The World According to Dewey
July 19, 2010
Melvil Dewey created (and subsquently named after himself) the Dewey Decimal System way back in the late 1800's. A very interesting character (and sometimes not so nice), Dewey wanted a system of classification for libraries that was as simple to navigate as was possible, but still managed to organize the library collection. The result was the Dewey Decimal System. The system has undergone many changes throughout the last 130 or so years incorporating new subjects and inventions (DVD, audio book, and CD). In DDS, all non-fiction items in the collections are classified as numbers from 0 to 999. Each number relates to a particular subject. For instance, if a patron were looking for information on magic, they would need to look at 793.8 Dewey number. DVD's are arranged the same way, however, movies (or fictional stories) are still given a Dewey number in the 700's. This is the Arts and Recreation section of Dewey. It is impossible to memorize the whole system but some of our Fabulous Pages have gotten close. When you come to the desk looking for a particular item, we look up the Dewey and take you to it. While some librarians have been skeptical of this system, it has remained in place for over a century. Most public libraries use this system. Academic (college or university) libraries rely on the Library of Congress system (the system Congress uses in the National Library or the Library of Congress), which is in my mind, is a bit more confusing. I hope this little information bubble helps you in all your searches.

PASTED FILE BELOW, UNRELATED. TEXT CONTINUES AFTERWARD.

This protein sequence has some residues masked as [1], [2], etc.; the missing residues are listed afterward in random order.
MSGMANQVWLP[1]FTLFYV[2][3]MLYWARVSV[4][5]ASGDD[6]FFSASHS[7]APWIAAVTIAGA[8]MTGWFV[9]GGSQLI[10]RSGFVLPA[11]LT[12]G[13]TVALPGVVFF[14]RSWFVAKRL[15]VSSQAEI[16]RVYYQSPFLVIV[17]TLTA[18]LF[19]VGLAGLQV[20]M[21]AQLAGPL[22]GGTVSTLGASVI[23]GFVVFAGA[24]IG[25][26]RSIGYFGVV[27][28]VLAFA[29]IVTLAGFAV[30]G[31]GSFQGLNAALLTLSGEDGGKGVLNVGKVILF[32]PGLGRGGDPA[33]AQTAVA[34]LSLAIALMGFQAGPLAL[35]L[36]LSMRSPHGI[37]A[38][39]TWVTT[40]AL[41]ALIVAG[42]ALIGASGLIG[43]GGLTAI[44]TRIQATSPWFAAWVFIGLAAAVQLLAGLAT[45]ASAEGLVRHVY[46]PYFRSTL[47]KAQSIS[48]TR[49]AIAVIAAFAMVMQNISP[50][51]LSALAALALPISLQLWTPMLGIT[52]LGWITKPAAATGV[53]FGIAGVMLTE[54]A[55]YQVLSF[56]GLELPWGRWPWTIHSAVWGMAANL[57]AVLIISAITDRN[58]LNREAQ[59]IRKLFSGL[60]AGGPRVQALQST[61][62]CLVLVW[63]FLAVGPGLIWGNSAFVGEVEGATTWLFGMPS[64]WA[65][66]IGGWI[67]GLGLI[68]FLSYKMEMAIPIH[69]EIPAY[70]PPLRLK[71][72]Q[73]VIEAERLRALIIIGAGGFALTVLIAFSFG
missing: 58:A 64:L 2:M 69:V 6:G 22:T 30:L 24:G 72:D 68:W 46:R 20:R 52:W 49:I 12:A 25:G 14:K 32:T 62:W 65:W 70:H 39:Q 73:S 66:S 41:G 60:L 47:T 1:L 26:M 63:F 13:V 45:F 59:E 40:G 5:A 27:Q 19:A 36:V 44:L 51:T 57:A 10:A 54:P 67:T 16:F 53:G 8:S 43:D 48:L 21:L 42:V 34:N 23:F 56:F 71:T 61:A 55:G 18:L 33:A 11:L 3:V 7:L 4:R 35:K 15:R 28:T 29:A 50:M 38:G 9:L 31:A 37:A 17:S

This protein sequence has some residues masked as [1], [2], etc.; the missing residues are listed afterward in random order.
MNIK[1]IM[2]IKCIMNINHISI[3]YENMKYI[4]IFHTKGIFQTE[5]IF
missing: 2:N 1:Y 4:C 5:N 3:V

P.S. Let me know if you have questions. I have worked in a library for a year and a half now and still have questions about it.Tags: nonfiction